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Postscript: Marina Pep Rallies Aren’t the Same Without Mr. Berger

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Ever since Paul Berger, Marina High School’s popular principal, was ousted by the board of education two days before classes began last fall, students at the Huntington Beach school say their pep rallies have been anything but spirited.

“(Before) when we had pep rallies for the football games, he was the one who got on the microphone and got everyone jazzed up,” said Steve Spanovich, president of the Marina High student body.

“But this year, without Mr. Berger, it just wasn’t the same. A lot of the spirit was gone. It’s been rough without him. He really carried the school.”

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Berger, 62, now works as a consultant for Tobin Investment Corp., a real estate investment firm in Huntington Beach. The company is owned by Hal Tobin, whose two sons attended Marina High School and who counts himself among Berger’s admirers.

Berger says his relationship with Tobin is “a different one altogether” from the stormy one he had with former district Supt. Frank Abbott, who worked for Berger’s ouster shortly before leaving Marina himself to accept a position with the Mt. Diablo Unified School District in Contra Costa County.

During Berger’s five-year stint as Marina’s principal, Abbott clashed repeatedly with Berger, claiming the principal lacked leadership and administrative skills.

Berger resigned as Marina’s principal last June after, Berger said, Abbott told him he could either quit or be fired.

Two months later, parents of Marina students, convinced that Abbott held a personal vendetta against Berger, rallied to Berger’s side. On their urging, Berger tried to take back his resignation, but Abbott refused to rescind it.

Last-Minute Appeal

Then on Sept. 4, two days before classes began, hundreds of angry students and parents made a last-minute appeal to the Board of Education to rescind the resignation. The board voted 3 to 2 against Berger, however, sparking an immediate recall campaign against the three trustees.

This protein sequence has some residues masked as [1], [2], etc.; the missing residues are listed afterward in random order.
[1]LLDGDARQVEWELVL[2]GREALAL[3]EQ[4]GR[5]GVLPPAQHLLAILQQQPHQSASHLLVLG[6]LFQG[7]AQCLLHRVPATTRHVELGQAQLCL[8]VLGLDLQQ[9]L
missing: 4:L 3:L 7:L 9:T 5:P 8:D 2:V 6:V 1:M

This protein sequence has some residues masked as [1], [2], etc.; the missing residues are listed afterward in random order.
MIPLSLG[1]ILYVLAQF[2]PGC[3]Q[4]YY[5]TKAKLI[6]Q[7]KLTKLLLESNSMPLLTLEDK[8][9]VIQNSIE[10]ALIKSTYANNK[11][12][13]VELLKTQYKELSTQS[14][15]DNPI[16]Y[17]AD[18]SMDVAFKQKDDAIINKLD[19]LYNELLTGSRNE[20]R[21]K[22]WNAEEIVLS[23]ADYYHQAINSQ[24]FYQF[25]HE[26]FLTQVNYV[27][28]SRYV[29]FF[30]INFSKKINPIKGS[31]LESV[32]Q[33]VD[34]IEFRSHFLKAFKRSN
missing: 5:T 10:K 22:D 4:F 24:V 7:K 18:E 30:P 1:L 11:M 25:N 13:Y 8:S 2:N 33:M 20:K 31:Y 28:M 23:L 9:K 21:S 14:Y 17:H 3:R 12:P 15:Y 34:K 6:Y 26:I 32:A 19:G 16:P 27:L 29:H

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(Since then, recall petitioners have abandoned their effort after falling 4,000 signatures short of the required 14,000. Instead, they have vowed to take their campaign straight to the voters, since two of the three face reelection next November.)

Before he was ousted in September, Berger spent more than 17 years in education, 14 of those as Fountain Valley High School’s first principal. Berger says he will remain “officially retired” from education, which he fears has become “too political.”

“Too many people have used the board of education to launch political careers rather than improve education,” he said. “Education has become a political football. Politicians have discovered that it’s politically wise to support it.”

But Berger still misses the classroom.

“I miss the daily contact with students. That’s been the biggest adjustment I’ve had to deal with,” he said. “I do see them on occasion. I figure I’ve been principal to about 24,000 students, so I’m bound to run into them.”

Recently, students planted a silver maple tree in Berger’s honor at the high school.

“He’s well-liked by the students,” Spanovich said. “He went to the football games this year, and there was always a horde of kids around him. He has tried to keep tabs on everything even though he’s no longer here. Everyone misses him.”

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